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Jacques the Fatalist is a rambling novel presented largely in dialogue-form, with the author popping up occasionally to add his two cents to the proceedings. The dialogue-partners are Jacques and his Master, and while the novel has them have a few real-time adventures along the way and at the end of their journey more space is taken up with Jacques' story-telling though the Master gets in a few episodes as well. But even here, the stories are not related in straightforward form: the Master wants to hear specific things such as about Jacques' love-life and frequently interrupts and redirects matters -- and the intrusive author also pushes things along, especially when they threaten to get too tedious.
This approach gives Jacques the Fatalist a very modern feel; it's no surprise that Milan Kundera is such a big fan of the work and author and, in fact, adapted it for the stage. The playful aspect is appealing enough, but Diderot handles it particularly well: it feels fresh even now, when we're used to all such games and at the time of its publication must have seemed all the more impressive.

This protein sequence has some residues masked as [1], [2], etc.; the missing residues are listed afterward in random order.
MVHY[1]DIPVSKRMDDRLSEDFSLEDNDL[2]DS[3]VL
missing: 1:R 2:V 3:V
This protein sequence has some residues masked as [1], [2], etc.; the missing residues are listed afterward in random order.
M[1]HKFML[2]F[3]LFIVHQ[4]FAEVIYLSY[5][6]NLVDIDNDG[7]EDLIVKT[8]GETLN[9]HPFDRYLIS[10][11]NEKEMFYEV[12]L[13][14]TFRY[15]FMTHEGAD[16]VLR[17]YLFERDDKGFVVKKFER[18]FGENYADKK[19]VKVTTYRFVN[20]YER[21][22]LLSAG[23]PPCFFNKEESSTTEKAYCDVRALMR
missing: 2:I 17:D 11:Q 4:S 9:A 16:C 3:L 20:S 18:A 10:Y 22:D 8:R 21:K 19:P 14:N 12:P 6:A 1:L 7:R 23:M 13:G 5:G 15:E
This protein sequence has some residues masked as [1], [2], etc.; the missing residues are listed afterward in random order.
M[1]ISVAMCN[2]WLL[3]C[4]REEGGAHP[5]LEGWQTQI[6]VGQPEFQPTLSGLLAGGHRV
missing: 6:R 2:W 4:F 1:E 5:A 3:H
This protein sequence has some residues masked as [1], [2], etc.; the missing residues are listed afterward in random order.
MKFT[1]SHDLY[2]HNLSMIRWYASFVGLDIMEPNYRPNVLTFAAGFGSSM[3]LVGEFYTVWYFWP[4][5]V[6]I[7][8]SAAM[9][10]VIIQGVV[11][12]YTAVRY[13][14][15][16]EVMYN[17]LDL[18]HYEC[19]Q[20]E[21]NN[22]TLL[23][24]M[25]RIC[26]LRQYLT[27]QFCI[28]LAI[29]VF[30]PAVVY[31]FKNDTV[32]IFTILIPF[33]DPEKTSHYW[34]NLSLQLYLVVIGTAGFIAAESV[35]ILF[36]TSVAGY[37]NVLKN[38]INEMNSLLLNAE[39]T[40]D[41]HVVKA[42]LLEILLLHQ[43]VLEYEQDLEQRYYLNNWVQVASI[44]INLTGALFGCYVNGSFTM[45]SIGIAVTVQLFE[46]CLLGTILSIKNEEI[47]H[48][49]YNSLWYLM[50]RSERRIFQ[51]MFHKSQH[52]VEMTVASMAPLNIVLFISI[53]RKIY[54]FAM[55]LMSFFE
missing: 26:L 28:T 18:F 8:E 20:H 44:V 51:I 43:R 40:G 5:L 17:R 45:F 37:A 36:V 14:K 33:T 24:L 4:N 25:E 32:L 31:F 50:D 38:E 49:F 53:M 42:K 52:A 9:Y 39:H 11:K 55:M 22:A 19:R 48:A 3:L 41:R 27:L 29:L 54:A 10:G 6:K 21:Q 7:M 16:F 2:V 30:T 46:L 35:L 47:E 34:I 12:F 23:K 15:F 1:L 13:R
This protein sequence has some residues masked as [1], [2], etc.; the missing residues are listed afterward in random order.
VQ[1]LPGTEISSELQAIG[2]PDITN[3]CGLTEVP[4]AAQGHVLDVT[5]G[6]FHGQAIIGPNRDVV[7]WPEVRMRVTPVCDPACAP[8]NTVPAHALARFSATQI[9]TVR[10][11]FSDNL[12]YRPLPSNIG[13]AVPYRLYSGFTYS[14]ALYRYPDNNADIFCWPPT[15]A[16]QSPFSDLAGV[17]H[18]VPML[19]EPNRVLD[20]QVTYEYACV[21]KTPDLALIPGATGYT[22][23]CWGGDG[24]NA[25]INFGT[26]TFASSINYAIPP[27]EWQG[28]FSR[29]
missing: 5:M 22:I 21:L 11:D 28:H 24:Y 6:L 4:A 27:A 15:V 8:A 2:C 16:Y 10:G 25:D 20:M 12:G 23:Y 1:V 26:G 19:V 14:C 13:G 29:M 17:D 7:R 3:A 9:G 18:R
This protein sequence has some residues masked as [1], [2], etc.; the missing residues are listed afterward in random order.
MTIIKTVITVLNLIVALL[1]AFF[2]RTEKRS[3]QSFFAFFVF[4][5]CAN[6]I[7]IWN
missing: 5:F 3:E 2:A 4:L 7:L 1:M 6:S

The author is playing with the genre -- and even as he lets the reader know it, manages to write an engaging enough tale and series of tales to make the reader forget it again. The person who takes what I write for the truth might perhaps be less wrong than the person who takes it for a fiction. Nowadays, the neglect Diderot means is not as obvious -- novelists are more likely to do just as Diderot does -- but for his day he certainly was not true to the form.
There are other examples from the past two or three centuries, but this is a particularly fine one of what we recognise as a modern novel -- an example of what the novel has evolved into since Diderot's times. Fatalist Jacques is a talkative sort -- a mania apparently the result of having spent his childhood literally gagged.
The France of that times apparently isn't one that appreciates talk: even once he leaves his home and all the enforced quiet he can't seem to hold a job until he finds the Master, as: "I was a born talker and all those people wanted silence. There's some adventure along the way, both in the present they have horse problems, and women problems, and a few dangerous and awkward encounters and in the stories, and there's also a philosophical bent to the narrative.
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